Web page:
South32 investing in protecting environment while mining for zinc, maganese

South32 investing in protecting environment while mining for zinc, maganese

TUCSON, Ariz. (13 News) – South32 is investing more than $2 billion in the Southern Arizona Hermosa Project in the Patagonia Mountains, about 85 miles south of Tucson.

13 News got a better look at what that could mean for the mine on Thursday, April 25.

There is a water treatment plant that can filter 4,500 gallons a minute.

The mine is under construction and South32 is hoping to get zinc and manganese out of the earth.

The company said it is working on wells and two shafts, and hopes to mine over the next couple of years.

“Those are materials, minerals, commodities that are important for the national security and economic interest of the country,” said Hermosa Project President Pat Risner. “But where we’re very reliant on foreign supply chains.”

South32 said 96% of the battery-grade manganese in the world comes from China, which is why it’s important for a company to mine for it in the U.S.

To mine those minerals, the they to use unique tools with nearby communities in mind.

“Battery electric fleets, working with the local utility to find a pathway to power the mine with renewable energy a goal of net zero greenhouse gas emissions,” said Risner. “This mine will be 75 to 90% Less water use intensity than a typical mining operation because of our underground mining method and our dry stack tailings approach that we will take.”

Tailings are the stuff left behind after the minerals are extracted.

About half of the tailings will go back into the ground while the rest will be dried up.

“The tailings will go to a facility called a filtration plant, where they remove the water, most of the water, from the tailings which allows us to recycle and reuse that water which reduces our water intensity,” Risner said.

As for the groundwater, it will be pumped to the treatment plant, filtered, and released into Harshaw Creek.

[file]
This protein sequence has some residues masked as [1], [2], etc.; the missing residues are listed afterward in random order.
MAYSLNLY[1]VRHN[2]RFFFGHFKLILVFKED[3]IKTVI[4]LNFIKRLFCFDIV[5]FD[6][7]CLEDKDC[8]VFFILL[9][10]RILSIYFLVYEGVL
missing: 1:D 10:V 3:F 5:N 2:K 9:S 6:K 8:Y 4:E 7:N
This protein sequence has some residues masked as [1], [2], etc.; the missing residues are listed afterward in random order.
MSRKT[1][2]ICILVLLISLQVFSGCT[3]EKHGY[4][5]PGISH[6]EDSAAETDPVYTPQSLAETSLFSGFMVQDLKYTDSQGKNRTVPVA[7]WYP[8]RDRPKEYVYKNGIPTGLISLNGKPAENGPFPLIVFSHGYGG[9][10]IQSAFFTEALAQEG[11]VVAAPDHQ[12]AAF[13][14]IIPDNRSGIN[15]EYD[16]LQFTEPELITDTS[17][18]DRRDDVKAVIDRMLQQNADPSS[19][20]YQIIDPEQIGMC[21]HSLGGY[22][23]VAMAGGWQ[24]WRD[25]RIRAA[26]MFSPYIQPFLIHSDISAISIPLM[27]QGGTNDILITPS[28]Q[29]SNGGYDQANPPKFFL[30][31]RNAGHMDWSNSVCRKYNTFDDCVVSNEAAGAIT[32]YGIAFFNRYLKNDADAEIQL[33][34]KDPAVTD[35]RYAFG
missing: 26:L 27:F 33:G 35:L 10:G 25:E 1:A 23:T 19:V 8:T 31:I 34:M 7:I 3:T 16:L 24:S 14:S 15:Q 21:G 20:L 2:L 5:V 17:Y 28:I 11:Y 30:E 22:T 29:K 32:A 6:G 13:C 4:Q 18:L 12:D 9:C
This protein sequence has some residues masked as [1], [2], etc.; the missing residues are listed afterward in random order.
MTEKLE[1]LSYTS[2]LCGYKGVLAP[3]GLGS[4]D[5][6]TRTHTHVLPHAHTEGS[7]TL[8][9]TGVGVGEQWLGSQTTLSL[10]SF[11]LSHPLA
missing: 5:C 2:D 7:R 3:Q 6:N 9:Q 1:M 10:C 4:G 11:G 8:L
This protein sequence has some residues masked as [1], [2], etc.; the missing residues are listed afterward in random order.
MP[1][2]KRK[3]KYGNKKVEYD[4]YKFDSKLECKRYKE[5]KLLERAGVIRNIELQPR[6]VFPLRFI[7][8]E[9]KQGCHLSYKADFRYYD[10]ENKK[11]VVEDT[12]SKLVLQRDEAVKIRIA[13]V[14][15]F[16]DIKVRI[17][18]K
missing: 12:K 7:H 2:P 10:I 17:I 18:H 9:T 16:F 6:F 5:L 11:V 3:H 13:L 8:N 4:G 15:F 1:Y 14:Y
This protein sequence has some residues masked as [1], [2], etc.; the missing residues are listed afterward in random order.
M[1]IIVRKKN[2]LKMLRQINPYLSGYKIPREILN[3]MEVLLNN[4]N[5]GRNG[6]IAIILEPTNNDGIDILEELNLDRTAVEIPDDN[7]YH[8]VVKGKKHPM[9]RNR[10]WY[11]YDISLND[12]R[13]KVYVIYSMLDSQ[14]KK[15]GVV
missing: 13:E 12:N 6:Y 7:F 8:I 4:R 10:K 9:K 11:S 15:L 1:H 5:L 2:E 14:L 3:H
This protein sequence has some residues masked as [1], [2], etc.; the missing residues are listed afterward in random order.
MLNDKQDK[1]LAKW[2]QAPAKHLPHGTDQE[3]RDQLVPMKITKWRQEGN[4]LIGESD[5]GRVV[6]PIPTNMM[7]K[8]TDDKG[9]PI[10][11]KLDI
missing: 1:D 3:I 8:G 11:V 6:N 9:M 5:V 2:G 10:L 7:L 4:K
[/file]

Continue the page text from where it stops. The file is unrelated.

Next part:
That’s part of South32′s no-net-loss plan, which is about minimizing the environmental impact on the environment.

“That is trying to first and foremost avoid impacts and then looking to minimize and restore habitat where we’ve done sort of disturbance, and then where we can’t do all three of those things we look at finding ways to offset and that might be for biodiversity projects,” said Maggie Blais, an environmental permitting specialist.

After the tour Thursday, 13 News talked with Robin Lucky from the environmental group Calabasas Alliance.

She claimed South32′s reassurances are not enough.

“My lack of comfort is a fact that the Arizona Department of Environmental Quality is going to allow them to self-monitor no matter what,” she said.

Lucky also still has concerns about manganese pollution.

“Manganese is dangerous, this water will be destroyed,” she said. “There will be pollution in the air and what happens with air pollution it all hits the soil. So those kinds of things we can really live without.”

South32 said they plan on spending most of this year working on the two shafts and wells.

Next year, the company plans on working on the above-ground construction.

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